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Reviews for No Plan B

by Lee Child and Andrew Child

Copyright © Kirkus Reviews, used with permission.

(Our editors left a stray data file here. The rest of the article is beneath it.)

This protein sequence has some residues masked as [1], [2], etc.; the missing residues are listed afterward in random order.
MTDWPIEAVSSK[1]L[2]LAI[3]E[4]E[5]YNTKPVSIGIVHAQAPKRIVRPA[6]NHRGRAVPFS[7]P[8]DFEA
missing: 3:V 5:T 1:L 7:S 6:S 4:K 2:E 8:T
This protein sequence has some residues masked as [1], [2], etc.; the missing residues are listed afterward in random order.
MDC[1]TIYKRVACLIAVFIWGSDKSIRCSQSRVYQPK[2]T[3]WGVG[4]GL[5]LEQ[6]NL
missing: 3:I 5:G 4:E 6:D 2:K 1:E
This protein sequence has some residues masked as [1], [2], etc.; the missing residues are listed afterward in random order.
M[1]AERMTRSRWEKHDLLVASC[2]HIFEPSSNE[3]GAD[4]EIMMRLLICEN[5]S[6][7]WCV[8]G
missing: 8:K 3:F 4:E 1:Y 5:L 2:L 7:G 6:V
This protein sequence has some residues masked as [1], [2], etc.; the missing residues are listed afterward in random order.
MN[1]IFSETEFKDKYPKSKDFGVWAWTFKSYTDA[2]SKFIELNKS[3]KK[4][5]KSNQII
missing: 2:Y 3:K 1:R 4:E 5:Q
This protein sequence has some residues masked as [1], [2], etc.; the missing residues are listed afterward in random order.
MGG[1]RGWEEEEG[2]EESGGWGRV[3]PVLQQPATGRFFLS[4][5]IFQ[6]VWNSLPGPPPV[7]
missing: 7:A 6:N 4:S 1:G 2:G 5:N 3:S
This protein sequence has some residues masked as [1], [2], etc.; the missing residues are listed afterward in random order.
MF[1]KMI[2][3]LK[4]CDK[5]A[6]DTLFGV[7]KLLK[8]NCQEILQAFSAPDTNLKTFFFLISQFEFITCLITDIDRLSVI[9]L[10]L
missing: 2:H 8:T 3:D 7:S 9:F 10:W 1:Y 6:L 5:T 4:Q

In the latest volume from Child, Inc., in which the retiring Lee's younger brother, Andrew, will soon take over the Jack Reacher franchise, the colossal ex-Army cop traces the killing of a woman in a Colorado town to a gruesome prison conspiracy in Mississippi. The death is ruled a suicide, but Reacher saw a man push the woman under a bus and steal her purse. After tracking down and disposing of the culprit, he learns that the woman worked for a private prison in Mississippi and had returned to Colorado to run troubling statistics about the prison's operation past her former boss. He died of a supposed heart attack 12 hours before her death. Teaming up with the man's tough-skinned ex-wife, Reacher heads South to sort things out, "wired to move toward danger." Fearing Reacher will interfere with their deadly schemes, prison officials set up a network of roadblocks outside of town to pick him off. Meanwhile, a vulnerable 15-year-old boy, escaping his abusive foster mother in Los Angeles, travels to Mississippi after his birth mother tells him life-changing truths about his father. He, too, is targeted by bad guys. Most of the ingredients of classic Reacher are here. Our sadistic hero delivers bone-crushing blows to his hopeless foes with sadistic satisfaction ("Would you care if you stepped on a cockroach?"). He eludes the traps set for him and penetrates the high-security prison. He drinks a lot of coffee and beds a local woman. What's missing in this follow-up to the collaborative Better Off Dead (2021) is Lee Child's elegant writing, for which he hasn't received enough credit. The sentences here are short and metronomically flat, and the early sections are uncharacteristically disjointed. But fans who come for the action and the traveling tips—a folding toothbrush is best, he advises—will not be disappointed. A grimly efficient addition to the Reacher canon. Copyright © Kirkus Reviews, used with permission.